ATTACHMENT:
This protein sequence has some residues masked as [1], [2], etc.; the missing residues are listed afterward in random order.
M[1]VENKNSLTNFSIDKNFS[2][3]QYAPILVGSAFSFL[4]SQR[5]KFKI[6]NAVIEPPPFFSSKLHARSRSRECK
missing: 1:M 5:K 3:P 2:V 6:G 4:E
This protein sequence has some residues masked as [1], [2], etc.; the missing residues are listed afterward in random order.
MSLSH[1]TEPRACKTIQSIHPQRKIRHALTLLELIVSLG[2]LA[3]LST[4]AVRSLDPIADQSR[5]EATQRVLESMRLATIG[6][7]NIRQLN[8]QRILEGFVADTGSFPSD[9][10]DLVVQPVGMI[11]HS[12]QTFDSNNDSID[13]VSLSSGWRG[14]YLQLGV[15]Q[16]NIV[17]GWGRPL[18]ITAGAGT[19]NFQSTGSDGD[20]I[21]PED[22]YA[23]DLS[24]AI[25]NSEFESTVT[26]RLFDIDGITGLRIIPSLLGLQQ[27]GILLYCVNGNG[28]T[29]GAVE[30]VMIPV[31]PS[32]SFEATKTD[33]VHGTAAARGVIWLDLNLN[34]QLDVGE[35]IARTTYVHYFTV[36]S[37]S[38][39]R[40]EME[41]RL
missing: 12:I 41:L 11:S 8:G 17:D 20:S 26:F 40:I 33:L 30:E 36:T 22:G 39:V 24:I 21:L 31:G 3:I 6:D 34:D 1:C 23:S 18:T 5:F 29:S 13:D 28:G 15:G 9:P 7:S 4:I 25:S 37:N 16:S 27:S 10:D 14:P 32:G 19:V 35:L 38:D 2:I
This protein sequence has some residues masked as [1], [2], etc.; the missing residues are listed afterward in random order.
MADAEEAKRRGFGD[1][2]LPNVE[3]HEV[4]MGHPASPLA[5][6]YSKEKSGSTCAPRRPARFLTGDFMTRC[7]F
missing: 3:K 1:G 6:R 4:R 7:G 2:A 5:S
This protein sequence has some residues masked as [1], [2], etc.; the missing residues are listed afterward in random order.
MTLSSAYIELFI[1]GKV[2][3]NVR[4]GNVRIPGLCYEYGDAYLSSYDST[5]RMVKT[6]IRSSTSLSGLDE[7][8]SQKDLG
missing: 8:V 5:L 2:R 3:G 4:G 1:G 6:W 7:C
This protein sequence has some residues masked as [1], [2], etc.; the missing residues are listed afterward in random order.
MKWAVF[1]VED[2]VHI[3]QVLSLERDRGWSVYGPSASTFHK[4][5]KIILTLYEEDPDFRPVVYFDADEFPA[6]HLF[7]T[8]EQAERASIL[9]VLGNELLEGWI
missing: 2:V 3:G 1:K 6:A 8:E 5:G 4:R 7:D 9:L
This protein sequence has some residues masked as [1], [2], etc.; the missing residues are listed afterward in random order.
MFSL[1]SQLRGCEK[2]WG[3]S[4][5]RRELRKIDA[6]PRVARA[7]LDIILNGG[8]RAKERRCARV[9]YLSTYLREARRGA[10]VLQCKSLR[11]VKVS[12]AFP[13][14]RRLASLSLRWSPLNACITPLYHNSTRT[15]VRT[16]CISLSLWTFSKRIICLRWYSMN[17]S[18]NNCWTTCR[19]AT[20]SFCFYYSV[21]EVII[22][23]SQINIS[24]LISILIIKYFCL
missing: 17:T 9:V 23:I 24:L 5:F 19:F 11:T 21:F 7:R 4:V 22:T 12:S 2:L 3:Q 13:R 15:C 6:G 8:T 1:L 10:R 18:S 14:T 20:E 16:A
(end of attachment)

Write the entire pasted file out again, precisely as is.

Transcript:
This protein sequence has some residues masked as [1], [2], etc.; the missing residues are listed afterward in random order.
M[1]VENKNSLTNFSIDKNFS[2][3]QYAPILVGSAFSFL[4]SQR[5]KFKI[6]NAVIEPPPFFSSKLHARSRSRECK
missing: 1:M 5:K 3:P 2:V 6:G 4:E
This protein sequence has some residues masked as [1], [2], etc.; the missing residues are listed afterward in random order.
MSLSH[1]TEPRACKTIQSIHPQRKIRHALTLLELIVSLG[2]LA[3]LST[4]AVRSLDPIADQSR[5]EATQRVLESMRLATIG[6][7]NIRQLN[8]QRILEGFVADTGSFPSD[9][10]DLVVQPVGMI[11]HS[12]QTFDSNNDSID[13]VSLSSGWRG[14]YLQLGV[15]Q[16]NIV[17]GWGRPL[18]ITAGAGT[19]NFQSTGSDGD[20]I[21]PED[22]YA[23]DLS[24]AI[25]NSEFESTVT[26]RLFDIDGITGLRIIPSLLGLQQ[27]GILLYCVNGNG[28]T[29]GAVE[30]VMIPV[31]PS[32]SFEATKTD[33]VHGTAAARGVIWLDLNLN[34]QLDVGE[35]IARTTYVHYFTV[36]S[37]S[38][39]R[40]EME[41]RL
missing: 12:I 41:L 11:S 8:G 17:D 20:S 26:F 40:I 33:L 30:E 36:T 22:G 39:V 24:I 21:L 31:G 3:I 6:D 34:D 1:C 23:S 18:T 5:F 29:S 13:D 28:G 15:G 9:P 7:S 4:I 25:S 37:N 16:S 27:S 10:D 14:P 32:G 19:V 35:L 38:D 2:I
This protein sequence has some residues masked as [1], [2], etc.; the missing residues are listed afterward in random order.
MADAEEAKRRGFGD[1][2]LPNVE[3]HEV[4]MGHPASPLA[5][6]YSKEKSGSTCAPRRPARFLTGDFMTRC[7]F
missing: 3:K 1:G 6:R 4:R 7:G 2:A 5:S
This protein sequence has some residues masked as [1], [2], etc.; the missing residues are listed afterward in random order.
MTLSSAYIELFI[1]GKV[2][3]NVR[4]GNVRIPGLCYEYGDAYLSSYDST[5]RMVKT[6]IRSSTSLSGLDE[7][8]SQKDLG
missing: 8:V 5:L 2:R 3:G 4:G 1:G 6:W 7:C
This protein sequence has some residues masked as [1], [2], etc.; the missing residues are listed afterward in random order.
MKWAVF[1]VED[2]VHI[3]QVLSLERDRGWSVYGPSASTFHK[4][5]KIILTLYEEDPDFRPVVYFDADEFPA[6]HLF[7]T[8]EQAERASIL[9]VLGNELLEGWI
missing: 2:V 3:G 1:K 6:A 8:E 5:G 4:R 7:D 9:L
This protein sequence has some residues masked as [1], [2], etc.; the missing residues are listed afterward in random order.
MFSL[1]SQLRGCEK[2]WG[3]S[4][5]RRELRKIDA[6]PRVARA[7]LDIILNGG[8]RAKERRCARV[9]YLSTYLREARRGA[10]VLQCKSLR[11]VKVS[12]AFP[13][14]RRLASLSLRWSPLNACITPLYHNSTRT[15]VRT[16]CISLSLWTFSKRIICLRWYSMN[17]S[18]NNCWTTCR[19]AT[20]SFCFYYSV[21]EVII[22][23]SQINIS[24]LISILIIKYFCL
missing: 17:T 9:V 23:I 24:L 5:F 19:F 11:T 21:F 7:R 4:V 22:T 12:S 2:L 3:Q 13:R 15:C 6:G 8:T 1:L 10:R 18:S 14:T 20:E 16:A